First, a space was added around each form element. Let's quickly review what types of options exist to add space around an element. Each element in the HTML Document Object Model (DOM) has three surrounding components: the border, the margin, and the padding. In the simplest terms, margin is the spacing around an element and padding is the spacing inside of an element. border, as the name would suggest, is any of several ways to visually delineate an HTML element.

The first of the styles we'll examine is mt-10. This nomenclature is a bit different than in other CSS frameworks since both the m and the t have an atomic meaning.

The m in Tailwind represents margin. Likewise, p is used for padding, t represents top, and so obviously, b represents bottom, r is right, and l is left. Additionally, y represents both the top and bottom, and x represents both the right and left sides. If m and p are used alone (m-10, for example), this usage represents the entire element, so space would be provided on all sides. This makes remembering which attribute to use quite easy, lending to the framework's popularity.

-10 represents 10 pixels. This will provide 10 pixels of needed space at the top of each form element to provide a cleaner appearance.

Additionally, the Tailwind CSS block style is used to set a block-style layout.

For the form input element, a text box, in this case, with the Tailwind form-input style, is used. This applies the following styles:

  • background-color: #fff;: White
  • border-color: #e2e8f0; border-width: 1px; border-radius: 0.25rem;: A lightly colored, 1-pixel input border with slightly rounded edges
  • padding-right: 0.75rem; padding-left: 0.75rem;: More space around the sides of the text
  • padding-top: 0.5rem; padding-bottom: 0.5rem;: More space around the top and bottom of the text
  • line-height: 1.5;: Sets the vertical text spacing
  • font-size: 1rem;: Sets the text size

The w-full form input style instructs the form element to be at the full width of its container. As shown in the form, the Your Full Name and Your Email Address fields are half-width. Since the form should be responsive, the full width is used for these elements when the form is small, for example, when the browser is minimized horizontally, such as when a smartphone is used for viewing it. The following two styles work together to make this happen: sm:w-full and md:w-1/2.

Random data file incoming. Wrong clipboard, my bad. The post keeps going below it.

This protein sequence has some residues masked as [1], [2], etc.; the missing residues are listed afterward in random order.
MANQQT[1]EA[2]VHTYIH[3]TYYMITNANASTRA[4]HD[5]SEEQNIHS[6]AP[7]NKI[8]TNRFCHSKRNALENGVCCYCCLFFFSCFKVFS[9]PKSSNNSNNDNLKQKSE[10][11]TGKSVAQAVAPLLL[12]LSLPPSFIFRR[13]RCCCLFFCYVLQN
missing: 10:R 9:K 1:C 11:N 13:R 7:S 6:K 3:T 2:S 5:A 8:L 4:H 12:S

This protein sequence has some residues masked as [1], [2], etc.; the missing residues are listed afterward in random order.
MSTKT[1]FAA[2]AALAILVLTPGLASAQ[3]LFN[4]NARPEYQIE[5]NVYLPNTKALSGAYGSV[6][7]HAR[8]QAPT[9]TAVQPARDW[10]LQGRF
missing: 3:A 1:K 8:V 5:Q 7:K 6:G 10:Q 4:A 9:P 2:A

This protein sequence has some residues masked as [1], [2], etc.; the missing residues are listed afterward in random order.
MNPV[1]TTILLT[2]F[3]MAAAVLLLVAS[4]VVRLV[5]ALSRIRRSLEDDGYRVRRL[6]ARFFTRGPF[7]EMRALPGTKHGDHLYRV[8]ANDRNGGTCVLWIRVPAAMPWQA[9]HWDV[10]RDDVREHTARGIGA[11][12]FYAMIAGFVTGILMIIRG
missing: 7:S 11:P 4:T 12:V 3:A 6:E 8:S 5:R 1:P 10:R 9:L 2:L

The width of the element will be full when the form container is in small mode and half-width (1/2) when the form is at least medium size, or the browser width is greater than 768 pixels wide.

Improving and formatting the event list

In the previous section, we added Tailwind styles to the event proposal form. Next, we can add styles to the list of events on the website. In the following figure, Figure 13.2, the events list is shown with Tailwind CSS styles also applied to the list of events:

Figure 13.2 – The list of events styled with Tailwind

Figure 13.2 – The list of events styled with Tailwind

By adding sorting to the events query, the events are listed in chronological order. The following code demonstrates how this is done. Sorting is added to the dateAndTime field using the ASC (ascending) order:

events: allSanityEvent(

  sort: {

    fields: [dateAndTime]

    order: ASC


) {


As shown in Figure 13.2, events that happened in the past, prior to September 1, 2020, in this case, are displayed with a darker background than events that will happen in the future. Let's learn how this effect is achieved.

First, node.dateAndTime is converted into a date by passing it as a parameter to the new Date() function. The current time is obtained by instantiating a date object without a parameter. The Boolean (true/false) result of the comparison, if the event date is less than the current date, is assigned to the pastEvent variable:

let pastEvent =

new Date(node.dateAndTime) < new Date() ? true : false;

Next, the background color is set based on whether pastEvent's value is set to True:

(${pastEvent ? 'bg-gray-600' : 'bg-gray-100'}):

return (

  <div className={`max-w-full shadow-sm mt-3 p-3 ${pastEvent ? 'bg-gray-600' : 'bg-gray-100'}`}>


Now that we've dealt with the styles, next, we will look at how to improve the code quality. We'll begin to prepare for deployment by first cleaning up the source code.

Preparing for deployment